June 5, 2024

How to Build a Legal Strategy for a Token Project

TABLE OF CONTENTS

This article provides a high-level guide that outlines all the criteria required to analyze and strategically plan token releases. The guide will explore the different types of tokens and use cases of tokens, along with various methods of minting and distributing tokens. Based on the criteria that will be covered in this article, founders can use this article to help them do two things:

  1. Identify if their token release can be characterized as a centralized token release or a decentralized token release
  2. Understand what sort of legal strategy they need to take (hint: the legal roadmaps for centralized token releases look very different compared to decentralized token releases)

This article serves as a foundation for exploring token issuance in the context of legal requirements, regional and global compliance requirements (if applicable), and the best legal practices for effective token legal structuring. We will analyze token projects using five key criteria, to help determine if a token issuance legal strategy is centralized or decentralized. Then, we will explore possible token release strategies and the legal work required for the implementation of each identified strategy. 

This guide is brought to you by the team at Legal Nodes, including co-founder Nestor Dubnevych. Legal Nodes is a platform for tech companies operating globally and helps startups establish and maintain legal structures in 20+ countries.

Please note: none of this information should be considered as legal, tax, or investment advice. Whilst we’ve done our best to make sure this information is accurate at the time of publishing, laws and practices may change. For help with the legal structuring of your project, speak to us.

4 legal challenges that Web3 teams face before token issuance

When a Web3 team is approaching the token release stage, two distinctive legal needs arise. These are registering a company to issue tokens and developing documents for the tokens’ distribution.

However, often after starting work on these legal tasks, Web3 teams are faced with the following legal uncertainties:

  1. How can they ascertain if the legal status of the token will be deemed a utility token or a security token?
  2. Which jurisdiction should they choose to register their token issuance company?
  3. Should they register an LLC or a foundation for their token issuance?
  4. What are the requirements for conducting KYC (Know Your Customer) checks when selling tokens?

The importance of legal strategy for token issuance

A founder’s instinctive response is to search for answers to these legal questions. However, finding accurate and helpful answers to these questions is only possible if the founder has a deep and clear understanding of the business practices found in the token project market.

Taking into consideration what utilities (use cases) will be assigned to the tokens, how the token cap table will be structured, and what the methods of token distribution will be (direct vs via intermediaries, paid vs free, private vs public, etc.) will all impact the legal requirements of the project. Ultimately, these factors will dictate which legal strategy of token issuance should be followed: centralized or decentralized. Once these business practices are understood and the legal strategy is determined, founders will find it much easier to find answers to their legal questions.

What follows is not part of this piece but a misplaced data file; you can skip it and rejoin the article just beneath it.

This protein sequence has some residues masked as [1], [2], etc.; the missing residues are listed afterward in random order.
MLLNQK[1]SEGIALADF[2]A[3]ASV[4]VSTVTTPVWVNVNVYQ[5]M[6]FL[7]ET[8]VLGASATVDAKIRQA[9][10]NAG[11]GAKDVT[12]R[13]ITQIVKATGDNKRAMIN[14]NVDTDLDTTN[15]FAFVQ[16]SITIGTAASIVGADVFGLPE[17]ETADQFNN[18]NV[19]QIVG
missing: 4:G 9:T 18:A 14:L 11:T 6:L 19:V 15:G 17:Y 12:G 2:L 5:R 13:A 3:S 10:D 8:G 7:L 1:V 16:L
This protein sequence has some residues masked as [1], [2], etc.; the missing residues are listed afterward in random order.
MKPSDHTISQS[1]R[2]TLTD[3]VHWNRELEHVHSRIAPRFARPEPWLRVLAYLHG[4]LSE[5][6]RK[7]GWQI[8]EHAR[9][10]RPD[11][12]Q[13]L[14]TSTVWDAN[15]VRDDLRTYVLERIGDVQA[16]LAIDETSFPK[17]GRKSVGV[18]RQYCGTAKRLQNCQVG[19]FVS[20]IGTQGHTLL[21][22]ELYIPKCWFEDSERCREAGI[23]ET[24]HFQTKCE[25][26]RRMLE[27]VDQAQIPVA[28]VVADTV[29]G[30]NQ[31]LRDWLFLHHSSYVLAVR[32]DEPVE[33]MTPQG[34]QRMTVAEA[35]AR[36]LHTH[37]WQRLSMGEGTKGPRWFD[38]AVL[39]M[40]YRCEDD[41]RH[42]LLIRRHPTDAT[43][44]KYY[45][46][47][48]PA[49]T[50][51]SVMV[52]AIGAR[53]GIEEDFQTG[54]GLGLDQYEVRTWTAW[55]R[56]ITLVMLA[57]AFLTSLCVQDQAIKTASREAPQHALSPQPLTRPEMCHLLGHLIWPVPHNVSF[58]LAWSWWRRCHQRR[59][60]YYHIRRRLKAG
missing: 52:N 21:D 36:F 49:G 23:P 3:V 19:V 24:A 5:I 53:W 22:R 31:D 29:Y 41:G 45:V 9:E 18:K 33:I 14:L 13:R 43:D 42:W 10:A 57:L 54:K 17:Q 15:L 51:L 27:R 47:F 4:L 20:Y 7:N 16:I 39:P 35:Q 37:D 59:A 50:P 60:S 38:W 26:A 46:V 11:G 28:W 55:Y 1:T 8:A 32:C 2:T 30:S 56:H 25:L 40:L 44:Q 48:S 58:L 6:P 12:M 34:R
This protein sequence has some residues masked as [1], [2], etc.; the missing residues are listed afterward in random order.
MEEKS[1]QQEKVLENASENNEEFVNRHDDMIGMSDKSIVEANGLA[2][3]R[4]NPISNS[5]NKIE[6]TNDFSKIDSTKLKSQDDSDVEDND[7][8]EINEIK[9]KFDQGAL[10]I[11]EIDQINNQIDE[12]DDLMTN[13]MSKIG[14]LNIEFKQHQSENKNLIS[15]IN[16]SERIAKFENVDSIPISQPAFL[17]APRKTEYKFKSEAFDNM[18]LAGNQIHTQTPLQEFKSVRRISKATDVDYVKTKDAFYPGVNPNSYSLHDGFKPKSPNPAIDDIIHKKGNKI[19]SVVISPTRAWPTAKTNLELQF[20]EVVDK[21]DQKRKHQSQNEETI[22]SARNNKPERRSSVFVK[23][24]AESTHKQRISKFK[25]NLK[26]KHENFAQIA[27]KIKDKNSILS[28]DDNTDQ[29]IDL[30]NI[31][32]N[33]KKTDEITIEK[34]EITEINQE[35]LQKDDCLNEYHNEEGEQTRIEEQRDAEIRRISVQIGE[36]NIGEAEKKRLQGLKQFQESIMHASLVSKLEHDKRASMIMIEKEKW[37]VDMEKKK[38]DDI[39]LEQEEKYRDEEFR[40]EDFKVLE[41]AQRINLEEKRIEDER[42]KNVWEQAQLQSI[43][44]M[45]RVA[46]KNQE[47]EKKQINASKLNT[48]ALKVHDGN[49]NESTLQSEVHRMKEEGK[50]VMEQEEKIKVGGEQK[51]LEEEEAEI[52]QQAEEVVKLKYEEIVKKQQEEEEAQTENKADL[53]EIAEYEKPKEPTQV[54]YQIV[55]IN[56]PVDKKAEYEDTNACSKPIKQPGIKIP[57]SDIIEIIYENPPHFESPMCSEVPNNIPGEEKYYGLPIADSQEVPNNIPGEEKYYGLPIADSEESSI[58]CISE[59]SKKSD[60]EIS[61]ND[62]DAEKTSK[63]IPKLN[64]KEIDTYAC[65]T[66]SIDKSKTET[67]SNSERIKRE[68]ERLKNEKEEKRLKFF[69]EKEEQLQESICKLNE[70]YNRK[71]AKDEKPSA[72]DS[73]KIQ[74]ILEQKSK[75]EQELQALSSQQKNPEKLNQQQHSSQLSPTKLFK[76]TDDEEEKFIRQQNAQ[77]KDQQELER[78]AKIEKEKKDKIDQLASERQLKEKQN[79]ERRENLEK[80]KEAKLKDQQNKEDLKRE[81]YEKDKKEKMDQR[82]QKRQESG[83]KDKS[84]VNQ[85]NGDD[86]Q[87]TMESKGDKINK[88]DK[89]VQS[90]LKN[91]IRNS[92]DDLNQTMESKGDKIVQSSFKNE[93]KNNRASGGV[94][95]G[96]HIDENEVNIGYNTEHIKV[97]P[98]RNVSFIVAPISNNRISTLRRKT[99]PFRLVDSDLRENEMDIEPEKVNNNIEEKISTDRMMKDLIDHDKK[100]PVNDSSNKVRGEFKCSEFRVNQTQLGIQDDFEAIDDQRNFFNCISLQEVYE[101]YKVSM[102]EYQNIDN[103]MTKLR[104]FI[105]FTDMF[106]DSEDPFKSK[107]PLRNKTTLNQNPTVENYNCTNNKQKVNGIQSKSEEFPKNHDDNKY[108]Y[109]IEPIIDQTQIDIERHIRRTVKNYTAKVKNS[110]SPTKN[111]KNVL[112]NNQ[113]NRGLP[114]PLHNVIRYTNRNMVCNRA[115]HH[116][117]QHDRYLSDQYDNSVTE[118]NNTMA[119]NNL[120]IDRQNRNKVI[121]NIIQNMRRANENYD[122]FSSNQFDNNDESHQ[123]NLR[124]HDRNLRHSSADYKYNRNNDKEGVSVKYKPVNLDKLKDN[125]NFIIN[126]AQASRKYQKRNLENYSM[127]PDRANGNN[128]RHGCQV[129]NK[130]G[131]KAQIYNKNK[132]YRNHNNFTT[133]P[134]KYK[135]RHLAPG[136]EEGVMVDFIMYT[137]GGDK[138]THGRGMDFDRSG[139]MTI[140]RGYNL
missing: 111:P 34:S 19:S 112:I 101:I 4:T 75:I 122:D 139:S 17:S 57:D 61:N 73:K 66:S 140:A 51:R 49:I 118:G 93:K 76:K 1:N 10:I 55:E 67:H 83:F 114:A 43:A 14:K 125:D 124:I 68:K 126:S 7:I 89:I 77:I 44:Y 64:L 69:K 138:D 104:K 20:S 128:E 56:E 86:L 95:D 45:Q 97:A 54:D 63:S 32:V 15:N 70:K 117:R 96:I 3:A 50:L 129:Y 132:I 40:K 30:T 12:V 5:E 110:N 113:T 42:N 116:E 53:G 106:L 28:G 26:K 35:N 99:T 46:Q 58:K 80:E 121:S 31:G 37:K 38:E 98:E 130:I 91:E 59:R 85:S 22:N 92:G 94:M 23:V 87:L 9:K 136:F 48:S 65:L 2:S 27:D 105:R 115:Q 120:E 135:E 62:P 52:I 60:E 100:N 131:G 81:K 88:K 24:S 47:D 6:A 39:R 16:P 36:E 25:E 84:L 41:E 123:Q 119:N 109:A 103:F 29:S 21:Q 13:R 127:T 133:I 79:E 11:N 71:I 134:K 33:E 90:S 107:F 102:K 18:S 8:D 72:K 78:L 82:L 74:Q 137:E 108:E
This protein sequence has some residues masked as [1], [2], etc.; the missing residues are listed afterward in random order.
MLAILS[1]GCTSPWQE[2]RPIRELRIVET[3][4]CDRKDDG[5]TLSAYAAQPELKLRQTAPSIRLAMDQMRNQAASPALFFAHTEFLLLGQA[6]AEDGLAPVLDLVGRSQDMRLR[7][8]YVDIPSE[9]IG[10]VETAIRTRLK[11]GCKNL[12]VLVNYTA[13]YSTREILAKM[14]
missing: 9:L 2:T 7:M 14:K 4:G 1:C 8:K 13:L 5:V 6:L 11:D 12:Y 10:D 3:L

The legal strategy will outline all the possibilities (both preferential and disadvantageous), for choosing jurisdictions, entity types, documentation and compliance measures that will collectively ensure a successful token issuance.

Centralized vs decentralized token issuance strategies

The legal strategy for issuing tokens is built on the basis of five key features (criteria) for analyzing the token project:

  1. Utilities (use cases) of the token
  2. Technical layers of the Web3 project, within which tokens are issued and operate
  3. Process of initial token minting and distribution
  4. Token cap table
  5. Marketing and promotion of token distribution

We will now analyze each of these five criteria in turn. Additionally, further exploration of each criteria will be published in separate articles. Look for links to these articles in the relevant section.

1. Token utilities (use cases)

Previously, the legal status of a token was determined by analyzing the various rights that a token granted to end users. The list of rights was quite diverse and included:

  • Access to software
  • Gas fee
  • Voting rights
  • Dividends
  • Securitization (tokenization) or real-world assets (RWA)
  • Loyalty program points
  • MEM tokens
  • And more…

Depending on the rights that the token granted, tokens would then be qualified as utility tokens, security tokens (financial instruments), payment tokens (eMoney), and so on.

This approach was relevant between 2017 and 2020, when DLT was still in its early stages, and foresaw a classic centralized release of tokens called an initial coin offering or ICO (learn more about this in our article on the legal status of tokens). During this same period, the first regulatory explorations (and explanations), along with court cases, began to appear, all of which were trying to determine the legal qualification of tokens. Over time, these emerging legal qualifications of token types were applied to ICO campaigns.

However, if we fast forward a few years, decentralized technologies have evolved a lot, and Web3 projects have become a lot more complex in terms of their technical layers. This, in turn, has added additional criteria for the legal qualification of tokens besides just the tokens’ utilities, among which are two key questions:

  • Which technical layer of the Web3 project does this token have utilities in (where/how is it being used?)
  • How exactly was the token initially minted and released? 

2. Technical layers of the Web3 project where different tokens are issued and function